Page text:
On the edge of a new age of healthcare financing

by Ian Duncan, University of California – Santa Barbara

When I entered health actuarial work 31 years ago, the absolute cost of health benefits was much lower (although as a percentage of average nominal income the difference is less than is sometimes recognized).  Plans reimbursed allowable expenses for eligible members without much interference. Insurers employed claims payers and actuaries; medical directors were involved in underwriting, if at all.

All that has changed with managed care.  The managed care revolution was successful in its early days (zero and even negative trends for HMOs in the mid-1990s) but consumers revolted against the limited choice and trend began its rise.  At the same time there was an explosion of new, life-extending devices and drugs which added to cost. I think we have learned a few things along the way, including the fact that providing consumers with insurance increases consumption (hardly surprising but overlooked in the scramble for reform). We stand on the edge of a new age of healthcare financing, in which the old insurance model is effectively outlawed (no longer can we underwrite, exclude pre-existing conditions or charge a rate appropriate for the risk). I don’t believe that this model will be any more successful than prior models at containing costs, and will lead inexorably to a complete government run system. The latest Kaiser Family Foundation poll finds that 41% of Americans favor repeal of the ACA; the latest Rasmussen poll finds the split of likely voters between those who favor and those opposed to repeal at 54%-39%.  So it appears as though, despite rising costs, the American people reject the ACA as a solution.  What do you think?

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3 responses to "On the edge of a new age of healthcare financing"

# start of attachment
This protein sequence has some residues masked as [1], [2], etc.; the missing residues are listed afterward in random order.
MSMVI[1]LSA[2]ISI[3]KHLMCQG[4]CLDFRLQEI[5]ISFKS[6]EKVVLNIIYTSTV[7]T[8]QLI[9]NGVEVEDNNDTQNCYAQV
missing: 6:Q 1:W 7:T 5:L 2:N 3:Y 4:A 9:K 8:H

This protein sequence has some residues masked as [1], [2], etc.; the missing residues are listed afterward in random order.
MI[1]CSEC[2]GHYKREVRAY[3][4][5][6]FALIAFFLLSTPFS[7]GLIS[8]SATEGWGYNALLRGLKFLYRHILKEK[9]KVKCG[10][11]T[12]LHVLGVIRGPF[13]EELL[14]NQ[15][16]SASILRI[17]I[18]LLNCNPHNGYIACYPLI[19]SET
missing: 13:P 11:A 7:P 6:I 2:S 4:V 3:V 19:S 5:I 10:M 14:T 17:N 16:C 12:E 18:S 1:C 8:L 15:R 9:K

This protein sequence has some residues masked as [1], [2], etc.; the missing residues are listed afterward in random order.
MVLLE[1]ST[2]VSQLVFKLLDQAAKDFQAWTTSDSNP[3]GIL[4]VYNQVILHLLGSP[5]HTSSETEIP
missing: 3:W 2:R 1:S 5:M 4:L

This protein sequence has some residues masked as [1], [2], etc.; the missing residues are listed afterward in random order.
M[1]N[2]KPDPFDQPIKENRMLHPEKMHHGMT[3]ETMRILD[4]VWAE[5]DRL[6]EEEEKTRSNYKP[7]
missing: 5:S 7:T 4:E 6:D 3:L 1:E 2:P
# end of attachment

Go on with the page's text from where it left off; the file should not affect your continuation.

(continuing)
• Geof Hileman says:

    I think that 95% of the people who responded to that survey don’t have enough information to possibly have a clue about whether the ACA will be a solution. The 41% who favor repeal are probably a pretty similar crowd to the 44% who have determined they will vote Republican in the fall; their candidates have said it should be repealed and thus they believe it.

    Personally, I’m far more interested in your opinion on the potential effectiveness of the ACA than I am in the opinion of the majority of voting Americans!

  • Thomas Doran says:

    Many of the features included in the ACA are worthwhile and make for good health care policy.
    Covering more of the insured via subsidy, elimination of pre-existing conditions etc…

    To date the discussion on the financing of the ACA has been a farce. For example the projected savings in Medicare are very optiistic, if not irrational.

    I think if we were to indentify a flat % of pay for this program (ala Medicare) of enhanced coverage at least there would be an honest discussion on the value. As actuaries for years we’ve been dsicussing the ongoing solvency issues of Medicare.

    Given that back drop how can we afford to expand the promise????

  • As Thomas said, many of the features are worthwhile, but everything is not ok. It’ll be interesting to see how we manage to solve this predicament.

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